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Grand Ole Hockey

This was originally going to go into the last post, but it got long enough that it deserves its own.

I mentioned that Matt Donovan of the Dallas Stars committed to Denver. I find it interesting that this news came on the same day that it was announced that the Nashville Predators were sold, essentially becoming the final nail in the coffin for hockey in Nashville. After next season, the Predators will likely be playing hockey somewhere north of the border.

How are the two related? Dallas provides a perfect example of everything the NHL's much-maligned southern expansion can be, and could be.

The Stars moved from Minnesota to Dallas for the 1993-1994 season. It was a tough loss for Minnesota, but in all honesty, Minnesota didn't really need a pro team for hockey to thrive in the state. Dallas on the other hand didn't have much in the way of hockey infrastructure.

It was slow moving, but as the Stars became successful, more rinks were built and more kids started playing hockey. In 2001-2002, as some the first generation of young Stars fans grew, the Dallas Stars AAA program started. Since then, the program has sent dozens of players on to junior hockey, and a few on to the Division I collegiate level. The status of the program has grown to the point that players are now committing to colleges straight from the Stars program.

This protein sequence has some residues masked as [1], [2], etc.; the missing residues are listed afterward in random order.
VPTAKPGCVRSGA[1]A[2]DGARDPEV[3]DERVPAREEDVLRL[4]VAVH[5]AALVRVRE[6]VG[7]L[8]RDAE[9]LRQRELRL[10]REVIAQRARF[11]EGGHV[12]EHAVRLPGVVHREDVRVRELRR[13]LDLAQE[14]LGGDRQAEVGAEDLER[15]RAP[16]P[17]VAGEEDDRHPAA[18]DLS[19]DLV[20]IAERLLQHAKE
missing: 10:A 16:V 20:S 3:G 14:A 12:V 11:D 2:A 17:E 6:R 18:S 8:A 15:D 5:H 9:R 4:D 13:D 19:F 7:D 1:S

Dallas is slowly becoming a hockey hotbed. Other than David McKee, Texas' impact on the hockey world hasn't necessarily been felt on the NHL level, but that looks likely to change soon with some of the young players currently playing in Texas.

Nashville hasn't had the same success with junior hockey as Dallas. Nashville has really only produced one major prospect in Blake Geoffrion, and he can be considered an anamoly due to his bloodlines. Though the Predators have only been in existence for 9 seasons, and haven't really had any playoff success to really energize the city and get them excited about hockey.

Nashville struggled to draw decent crowds, and if they move to Ontario, as is being rumored, they'll likely make more money. But in the long run, which place would be better for the sport? Which place will grow the game more? Ontario is probably pretty close to maximizing their potential in terms of developing hockey players. Nashville is no where near maximizing their potential to produce quality hockey players. Without an NHL team in Nashville, chances are much greater that the next potential NHL star will choose to play football, or baseball, or God forbid, soccer, instead of hockey.

The biggest problem facing the NHL today is a lack of skill players. Watching a boring clutch and grab style of hockey is no fun to watch. So how do you get more exceptionally athletes? You get them by expanding to untapped areas and finding more exceptionally gifted athletes. You can't do it by cramming another team into a country of only 31 million people. There just aren't enough people to produce that many great athletes.

So on the surface, Nashville losing a team may only look bad for the 50 diehard Predators fan out there. But seeing hockey fail in such an untapped market is bad for hockey fans all over the world.